MakeFile Options

  • BOARD_MURATA = 1To Select the Murata Board as Hw Target Platform
  • RELAY = 1To Activate the Relay FW (set 0 for Sensor Fw )
  • BOARD_WITH_SENSOR = 0 To Select BezLoc Board
  • BOARD_L4 = 0 To Select Nucleo Board L4 (not fully tested up to now)
  • RADIO_SX1276 = 1 To select Radio Sx1276
  • RADIO_SX1272 = 0 To Select Radio Sx1272 ( Not Yet Fully Implemented Cad Not Tested)
  • RADIO_SX126x = 0 To Select Radio Sx126x ( Not Yet Fully Implemented Cad Not Tested)
  • DEVICE_UNDER_TEST = 1 Set To One for Relay Demo
  • RADIO_WITH_TCX0 = 1 Set To One if radio Board embeds a TCXO

NodeRed relay manager

The project also implements a very simple Relay manager running on a Node red Platform connecting to teh TTN network server. Relay Manager For this purpose, the Relay manager behaves as a LoRa gateway (we call it the relay virtual gateway). From the NS stand point, this new uplink comes directly from the sensor and has been received through a single LoRa gateway, which happens to be our virtual gateway. The data structure coming from that gateway has all the fields normally expected from one of the regular LoRA gateways of the network. The Relay is therefore transparent for the NS and does not require any modification of the Ns. The Node Red Manages Only one Relay, it is just an example of implementation but it is not scalable.

The NodeRed source code is available on the directory /NodeRedSrc

Just Copy It and use Import Clipboard in NodeRed to create your own node red relay manager. Relay Manager Node Red Flow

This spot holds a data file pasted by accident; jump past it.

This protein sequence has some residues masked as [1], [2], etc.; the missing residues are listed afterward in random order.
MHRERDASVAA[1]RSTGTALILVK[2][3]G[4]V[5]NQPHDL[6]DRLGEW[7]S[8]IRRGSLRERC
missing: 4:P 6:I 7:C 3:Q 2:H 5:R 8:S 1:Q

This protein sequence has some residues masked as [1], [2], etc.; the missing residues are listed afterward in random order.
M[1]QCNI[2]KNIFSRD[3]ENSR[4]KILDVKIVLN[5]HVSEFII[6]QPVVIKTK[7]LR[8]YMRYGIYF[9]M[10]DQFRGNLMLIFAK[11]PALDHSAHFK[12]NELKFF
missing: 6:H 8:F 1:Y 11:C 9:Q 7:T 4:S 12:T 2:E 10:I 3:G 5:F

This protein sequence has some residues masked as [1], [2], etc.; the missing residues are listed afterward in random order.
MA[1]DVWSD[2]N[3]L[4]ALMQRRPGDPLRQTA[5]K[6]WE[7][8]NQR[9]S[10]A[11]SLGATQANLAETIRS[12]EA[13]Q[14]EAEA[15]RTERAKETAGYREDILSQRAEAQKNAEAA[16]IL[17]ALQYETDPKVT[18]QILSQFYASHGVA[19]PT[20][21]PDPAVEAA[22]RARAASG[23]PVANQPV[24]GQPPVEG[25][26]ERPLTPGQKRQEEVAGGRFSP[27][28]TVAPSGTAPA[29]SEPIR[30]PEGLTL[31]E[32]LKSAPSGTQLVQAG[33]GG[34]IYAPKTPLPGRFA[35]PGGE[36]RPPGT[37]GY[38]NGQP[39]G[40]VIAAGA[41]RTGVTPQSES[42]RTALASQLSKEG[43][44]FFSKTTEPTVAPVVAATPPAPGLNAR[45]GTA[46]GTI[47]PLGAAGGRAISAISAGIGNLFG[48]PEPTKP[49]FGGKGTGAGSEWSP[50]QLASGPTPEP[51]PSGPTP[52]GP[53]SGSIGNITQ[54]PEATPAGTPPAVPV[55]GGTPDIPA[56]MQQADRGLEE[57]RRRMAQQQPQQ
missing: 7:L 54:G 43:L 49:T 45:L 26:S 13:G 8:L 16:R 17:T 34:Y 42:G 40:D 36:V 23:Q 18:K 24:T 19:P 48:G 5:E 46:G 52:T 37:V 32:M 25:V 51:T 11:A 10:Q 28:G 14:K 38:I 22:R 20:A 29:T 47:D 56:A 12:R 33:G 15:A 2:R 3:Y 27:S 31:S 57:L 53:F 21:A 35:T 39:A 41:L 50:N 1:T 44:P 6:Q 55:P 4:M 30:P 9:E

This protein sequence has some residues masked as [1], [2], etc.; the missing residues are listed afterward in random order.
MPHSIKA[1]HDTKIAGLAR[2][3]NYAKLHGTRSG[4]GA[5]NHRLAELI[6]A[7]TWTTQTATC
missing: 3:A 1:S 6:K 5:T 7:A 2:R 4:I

Node Red Dependencies :

Configure the following boxes :

  • In the Box VirtualGW set your virtual gateway Id, you have to provision a virtual gateway with the same Id in your TTN Console : var gw_id = [0xaa,0x55,0x5a,0x00,0x11,0x11,0x11,0x11];
  • In the Box ParseDev_id set the Device Id of your relay as declared in your TTN console (in the example Device Id = relay). The Node Red source code embeds a dashboard , to access it open in your navigator the url : Your_Node-red_Url:1880/ui/

You should see the following dashboard Relay Manager UI This User Interface provides a Forwared List / Not Yet Forwarded list of devices as seen by the Relay.

The user can choose to enable/disable the forwarding for each devices already provisioned (devAddr List) or still attempting to join (DevEui List) .

The User Interface provides also the Tx/RX/CPU power consumption updated when a status frame is received.

Configuration of the Network Server Backend

This project uses the TTN backend as network server

Relay Provisioning :

Nothing special to do , by default in the source code the relay is in OTA mode, the LoRaWAN AppKey key has to be modified in the source code in the MainRelay File :

uint8_t LoRaMacNwkSKeyInit[]      = { 0x22, 0x33, 0x11, 0x11, 0x11, 0x11, 0x11, 0x11, 0x11, 0x11, 0x11, 0x11, 0x11, 0x11, 0x11, 0x11};